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The Truth About Ludwig Van

New York
Isaac Stern Auditorium, Carnegie Hall
03/19/2014 -  
Ludwig van Beethoven: Piano Sonatas No. 11 in B-flat Major, Opus 22, & No. 28 in A Major, Opus 101 – Six Variations on an Original Theme in F Major, Opus 34 – Piano Sonata No. 23 in F Minor, Opus 57 (“Appassionata”)

Leif Ove Andsnes (Pianist)

L.O. Andsnes (© Simon Fowler/EMI Classics)

If Leif Ove Andsnes had been crass enough to describe his recital last night, he might have said, “By coincidence, I’m sitting here and pressing the right keys. But don’t bother even pronouncing my name. The only name to think about is Ludwig van Beethoven.”

Which, not so coincidentally, was exactly how Carnegie Hall reacted.

For the record, Mr. Andsnes’ middle name rhymes with Groové, but he is hardly a groovy pianist. He is business-like in a business suit, he is without mannerisms, he doesn’t lean into the keyboard or wave his hands or smile or try to ingratiate himself. So happily–okay, ecstatically–the name to remember was Beethoven.

Mr. Andsnes hasn’t been reputed for the German composer. His very successful early years have been based on other composers. So when he turned his attention to Beethoven a year ago, he went all the way. His “Beethoven Journey” has included recordings of the concertos and, in this recital, an almost 100 percent Beethoven performance. (The one exception, an encore Schubert Moment Musical.)

Even more important, he had arranged the Beethoven like a deconstructed time trip. He began with an early sonata, went on to one of the last sonatas, showed Beethoven as the champion game-maker (a series of early variations) and ended with one of the most familiar, yet always welcomed “Appassionata”.

As we have heard before in New York, Mr. Andsnes is a flawless technician. In the Opus 22 opener, one doesn’t imagine that he performed it as the composer, since Beethoven might have improvised his own eccentricities. Instead, he played it as pure Classical piece (although the all-too-proper Minuet whispered irony, as Beethoven might have wanted).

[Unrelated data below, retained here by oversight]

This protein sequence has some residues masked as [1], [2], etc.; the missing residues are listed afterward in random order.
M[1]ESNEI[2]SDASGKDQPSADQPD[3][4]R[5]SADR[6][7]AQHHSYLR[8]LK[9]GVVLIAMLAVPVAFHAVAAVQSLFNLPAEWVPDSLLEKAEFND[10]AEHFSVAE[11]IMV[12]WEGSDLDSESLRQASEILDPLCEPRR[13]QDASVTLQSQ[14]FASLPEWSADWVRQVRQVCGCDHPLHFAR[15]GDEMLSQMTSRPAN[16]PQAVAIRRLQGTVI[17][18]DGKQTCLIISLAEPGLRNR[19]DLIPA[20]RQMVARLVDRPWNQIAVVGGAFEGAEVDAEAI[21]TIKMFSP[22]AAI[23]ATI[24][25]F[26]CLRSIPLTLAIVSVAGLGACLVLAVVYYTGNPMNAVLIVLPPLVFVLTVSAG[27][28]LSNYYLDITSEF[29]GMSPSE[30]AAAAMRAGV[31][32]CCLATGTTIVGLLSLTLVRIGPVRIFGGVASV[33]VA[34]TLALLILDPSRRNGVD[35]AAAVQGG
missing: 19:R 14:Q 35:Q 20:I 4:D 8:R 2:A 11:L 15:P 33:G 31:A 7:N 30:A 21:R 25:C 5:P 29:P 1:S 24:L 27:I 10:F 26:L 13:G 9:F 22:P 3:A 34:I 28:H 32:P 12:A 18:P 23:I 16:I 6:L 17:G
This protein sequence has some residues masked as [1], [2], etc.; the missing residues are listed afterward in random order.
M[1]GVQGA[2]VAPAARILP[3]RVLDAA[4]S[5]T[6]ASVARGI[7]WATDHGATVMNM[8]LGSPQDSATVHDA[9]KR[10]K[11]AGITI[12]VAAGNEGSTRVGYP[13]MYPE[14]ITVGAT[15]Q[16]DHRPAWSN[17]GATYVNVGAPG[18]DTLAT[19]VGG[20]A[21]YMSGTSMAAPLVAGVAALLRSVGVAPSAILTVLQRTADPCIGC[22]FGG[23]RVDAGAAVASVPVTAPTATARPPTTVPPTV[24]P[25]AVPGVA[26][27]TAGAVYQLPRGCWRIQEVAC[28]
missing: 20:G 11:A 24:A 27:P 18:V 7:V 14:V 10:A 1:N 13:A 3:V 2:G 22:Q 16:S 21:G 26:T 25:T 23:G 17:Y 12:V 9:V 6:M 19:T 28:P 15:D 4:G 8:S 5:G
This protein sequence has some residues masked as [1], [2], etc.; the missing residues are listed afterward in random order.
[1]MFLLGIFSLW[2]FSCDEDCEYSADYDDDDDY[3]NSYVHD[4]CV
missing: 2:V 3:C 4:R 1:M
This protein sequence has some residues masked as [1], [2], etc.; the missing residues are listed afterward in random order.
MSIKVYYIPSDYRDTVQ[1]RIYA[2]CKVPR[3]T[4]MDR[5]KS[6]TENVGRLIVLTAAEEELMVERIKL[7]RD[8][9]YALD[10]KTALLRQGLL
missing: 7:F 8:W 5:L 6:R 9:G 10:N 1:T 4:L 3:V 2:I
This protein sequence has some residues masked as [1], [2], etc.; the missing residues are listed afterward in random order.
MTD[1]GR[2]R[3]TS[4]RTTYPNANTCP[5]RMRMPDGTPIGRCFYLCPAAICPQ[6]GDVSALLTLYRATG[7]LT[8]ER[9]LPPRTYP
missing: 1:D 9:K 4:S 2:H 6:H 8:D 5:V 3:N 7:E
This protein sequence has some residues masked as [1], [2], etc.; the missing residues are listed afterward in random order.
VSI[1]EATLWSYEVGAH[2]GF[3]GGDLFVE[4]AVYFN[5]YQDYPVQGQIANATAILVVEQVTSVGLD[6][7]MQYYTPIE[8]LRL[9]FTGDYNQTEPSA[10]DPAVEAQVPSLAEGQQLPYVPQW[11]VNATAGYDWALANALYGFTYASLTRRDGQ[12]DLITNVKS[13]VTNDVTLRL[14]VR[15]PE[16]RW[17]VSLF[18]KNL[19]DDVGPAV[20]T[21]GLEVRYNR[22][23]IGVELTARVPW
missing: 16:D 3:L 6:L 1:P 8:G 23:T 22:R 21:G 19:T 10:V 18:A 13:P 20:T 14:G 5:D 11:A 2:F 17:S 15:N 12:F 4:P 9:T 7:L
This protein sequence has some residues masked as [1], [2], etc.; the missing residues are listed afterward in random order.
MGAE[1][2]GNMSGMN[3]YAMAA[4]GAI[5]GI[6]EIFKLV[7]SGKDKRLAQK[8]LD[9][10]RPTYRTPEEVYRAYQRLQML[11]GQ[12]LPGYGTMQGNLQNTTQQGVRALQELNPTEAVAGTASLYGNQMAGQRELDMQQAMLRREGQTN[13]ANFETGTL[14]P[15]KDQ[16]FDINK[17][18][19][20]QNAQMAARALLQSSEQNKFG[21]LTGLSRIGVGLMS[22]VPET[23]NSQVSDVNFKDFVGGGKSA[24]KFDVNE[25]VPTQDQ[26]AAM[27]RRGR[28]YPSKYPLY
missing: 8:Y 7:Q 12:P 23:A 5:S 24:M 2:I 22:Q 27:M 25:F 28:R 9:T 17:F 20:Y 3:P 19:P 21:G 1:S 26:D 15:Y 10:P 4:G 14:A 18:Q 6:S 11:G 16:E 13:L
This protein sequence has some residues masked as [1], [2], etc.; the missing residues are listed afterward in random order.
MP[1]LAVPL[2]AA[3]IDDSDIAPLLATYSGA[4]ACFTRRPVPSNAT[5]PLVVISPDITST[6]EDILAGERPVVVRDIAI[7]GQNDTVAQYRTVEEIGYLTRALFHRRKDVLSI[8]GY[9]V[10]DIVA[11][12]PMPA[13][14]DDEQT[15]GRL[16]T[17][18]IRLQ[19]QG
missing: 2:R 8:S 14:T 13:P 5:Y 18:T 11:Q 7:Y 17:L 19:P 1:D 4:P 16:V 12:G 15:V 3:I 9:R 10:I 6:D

Yet those rolls and arpeggios executed here didn’t sound like a keyboard at all. Mr. Andsnes worked the Steinway like it was a Stradivarius, with virtually no space between the notes. Pianos don’t do glissandi, but Mr. Andsnes gave these the effect of a violin melody.

And while trying to recover from this finger-perfect sweet and gentle Beethoven, we found ourselves adjusting to Beethoven’s Black Hole of a mind. The Opus 101 A Major Sonata was the Beethoven who had not graduated from his earlier days, but had found a greater depth. Mr. Andsnes didn’t even try to explore this mind. The notes said it all. The opening was played with a springy airiness before the main themes. The march was sprightly, not quite serious.

The final two movements made their own journey. For Mr. Andsnes didn’t play the introduction as a transition to the finale, but gave it a heaviness which led to this Allegro climax. With other pianists, one could note the themes, wait for an academic self-conscious fugue, relish the victory. With Mr. Andsnes, the movement was such a complete entity, that the fugue didn’t seem like a classroom exercise: the counterpoint was an integral part of his straightforward performance. It was cool, not a personal triumph for the pianist, but a very personal one for the composer.

The early Variations were pure delight. Like a 21st Century physicist playing around with equations on a blackboard, Beethoven let his mind wander, take flight, go back to earth, tell a riddle or two and finish with the usual bang. The usual tormented picture of the composer is nowhere to be found.

Finally, the great 23rd Sonata, played here just last week with Murray Perahia. Mr. Perahia performed it as an angry, shattering, highly emotional effort. Mr. Andsnes started even softer than Mr. Perahia, and the following excitement, while no less emotional, was far more pianistic. One didn’t feel that Beethoven was falling off his seat when banging the chords. It was just as loud, the finale was just as quick. But Mr. Andsnes retained the emotion of the piano rather than the personal emotion of the composer.

This was energy, yes–and the final Presto was as fast as I’ve ever heard it. But Mr. Andsnes didn’t send his body flying with the fingers. Like his entire demeanor, he was controlled, there was never even the hint of a blur or extra pedal. It was…well, Beethoven as the composer, not the mythological giant.

The three encores were perfect: a Bagatelle, the Allegretto from Opus 54 (faultless scales here), and the Schubert. They were quite enough.

Perfection itself is apt to be dull, over-emotion is ephemeral. Leif Ove Andsnes was technically perfect, and the emotional import was balanced with the pure musical significance. The result was a recital that last much much longer than the final ravishing chord.

Harry Rolnick



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